For donated clothing and household items (such as furniture, furnishings, electronics, and appliances), all the preceding documentation rules apply. In addition, the general rule for these items says you can only claim deductions for stuff that is in “good condition or better.” However, you can deduct the fair market value of an item that is not in good condition or better if you attach a qualified written appraisal that values the item at more than $500. For example, this rule might apply to a donated antique that’s fairly valuable despite being in not-so-great condition.
Donations of appreciated securities
When you contribute appreciated securities, please be sure to give away only those you’ve owned for more than one year. That way you can deduct the full market value and permanently avoid any capital gains tax on the appreciation. In contrast, when you donate appreciated securities you’ve held for 12 months or less, your deduction is limited to the cost of the securities, which may be much lower. As mentioned earlier, no appraisal is required for donations of publicly traded securities.
Donations of vehicles, boats, and planes
You’ve probably heard many radio and TV ads asking for charitable donations of used vehicles. In addition to all the aforementioned documentation guidelines, special rules apply to donated motor vehicles, boats, and planes.
For a vehicle (or boat or plane) valued at $500 or less, you can deduct the fair market value (FMV). If the FMV exceeds $500 and the charity simply sells the vehicle (or boat or plane), your deduction is limited to the sale price. Since charities often sell donated vehicles at used car auctions, the sale price might be significantly less than FMV. On the other hand, if the charity uses the vehicle in its tax-exempt purpose (for example, to deliver items to the needy), you can deduct the full FMV. Ditto if charity makes significant improvements to the vehicle (for example, rebuilding the engine or transmission). Minor dent removal and a paint job don’t count as significant improvements. No deduction is allowed for donating a vehicle (or boat or plane) for which the claimed value exceeds $500 unless you receive a contemporaneous qualified written acknowledgment from the charity. Usually, the charity will supply you with IRS Form 1098-C (Contributions of Motor Vehicles, Boats, and Airplanes) as the acknowledgment. Limitation on deductions for noncash donations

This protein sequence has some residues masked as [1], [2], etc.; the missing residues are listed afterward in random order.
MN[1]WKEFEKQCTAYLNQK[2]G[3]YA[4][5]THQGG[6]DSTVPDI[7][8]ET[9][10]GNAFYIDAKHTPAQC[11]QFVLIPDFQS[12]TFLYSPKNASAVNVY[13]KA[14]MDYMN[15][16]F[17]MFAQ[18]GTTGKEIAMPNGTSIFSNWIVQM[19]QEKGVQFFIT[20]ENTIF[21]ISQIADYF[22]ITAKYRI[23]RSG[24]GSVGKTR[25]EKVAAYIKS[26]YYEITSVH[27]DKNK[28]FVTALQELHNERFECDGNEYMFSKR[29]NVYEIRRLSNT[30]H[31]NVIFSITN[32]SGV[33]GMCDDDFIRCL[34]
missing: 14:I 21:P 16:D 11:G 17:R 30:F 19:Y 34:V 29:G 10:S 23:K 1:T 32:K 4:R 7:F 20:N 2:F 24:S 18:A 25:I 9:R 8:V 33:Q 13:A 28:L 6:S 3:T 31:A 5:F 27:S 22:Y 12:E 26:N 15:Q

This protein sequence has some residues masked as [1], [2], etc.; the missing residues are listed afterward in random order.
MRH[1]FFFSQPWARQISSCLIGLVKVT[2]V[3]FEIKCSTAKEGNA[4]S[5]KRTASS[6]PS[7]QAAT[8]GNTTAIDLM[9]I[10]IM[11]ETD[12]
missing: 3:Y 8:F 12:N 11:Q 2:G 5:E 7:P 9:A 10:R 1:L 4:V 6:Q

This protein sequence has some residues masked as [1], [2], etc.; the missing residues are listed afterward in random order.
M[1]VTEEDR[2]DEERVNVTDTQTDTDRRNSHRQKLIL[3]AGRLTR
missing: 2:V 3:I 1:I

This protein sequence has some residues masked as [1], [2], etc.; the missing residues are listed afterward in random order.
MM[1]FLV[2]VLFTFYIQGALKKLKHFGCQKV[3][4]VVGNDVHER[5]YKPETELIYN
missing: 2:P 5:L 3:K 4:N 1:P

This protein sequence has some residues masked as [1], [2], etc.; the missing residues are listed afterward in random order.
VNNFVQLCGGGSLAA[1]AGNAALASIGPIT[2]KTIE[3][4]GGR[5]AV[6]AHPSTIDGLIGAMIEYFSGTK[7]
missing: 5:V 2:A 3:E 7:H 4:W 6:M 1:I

If you contribute a noncash item (other than securities), your deduction is limited to the item’s tax basis (generally what you paid for it) unless the item is used in the charity’s exempt purpose. For example, if you donate a painting with a basis of $2,000 and a FMV of $75,000 to a children’s shelter, your deduction will be only $2,000. But if you donate the painting to a museum that will display it in a gallery, you can deduct the full $75,000 FMV. Big difference!
Phase-out rule for high-income individuals
Unfortunately, itemized deductions for charitable donations are affected by a phaseout rule that can potentially wipe out up to 80% of your otherwise deductible amounts. (This phaseout rule also affects itemized write-offs for home mortgage interest, state and local taxes, and most miscellaneous deduction items.)
For the 2015 tax year, the phaseout rule kicks in when adjusted gross income (AGI) exceeds $258,250 for singles, $309,900 for married joint-filing couples, $284,050 for heads of households, and $154,950 for married individuals who file separate returns. AGI is the number at the bottom of Page 1 of your Form 1040. It includes all taxable income items and is reduced by selected write-off such as alimony paid and moving expenses.
Under the phaseout rule, the total amount of affected itemized deductions is reduced by 3% of the amount by which AGI exceeds the applicable threshold. However, the reduction cannot exceed 80% of the affected deductions that you started off with.
Key point: Most folks are untroubled by the itemized deduction phaseout rule, and even when it does apply it does not make a big difference unless you are really raking it in.
Itemizing versus claiming standard deduction
You can claim either the applicable standard deduction or itemized deductions, but not both. If you have enough itemized deductions to exceed your standard deduction amount, you should itemize using Schedule A (Itemized Deductions), which is filed with your Form 1040.
If you don’t have enough itemized write-offs, claim the standard deduction. For 2015, the standard deduction amounts are $6,300 for singles, $12,600 for married joint-filing couples, $9,250 for heads of households, and $6,300 for married individuals who file separately.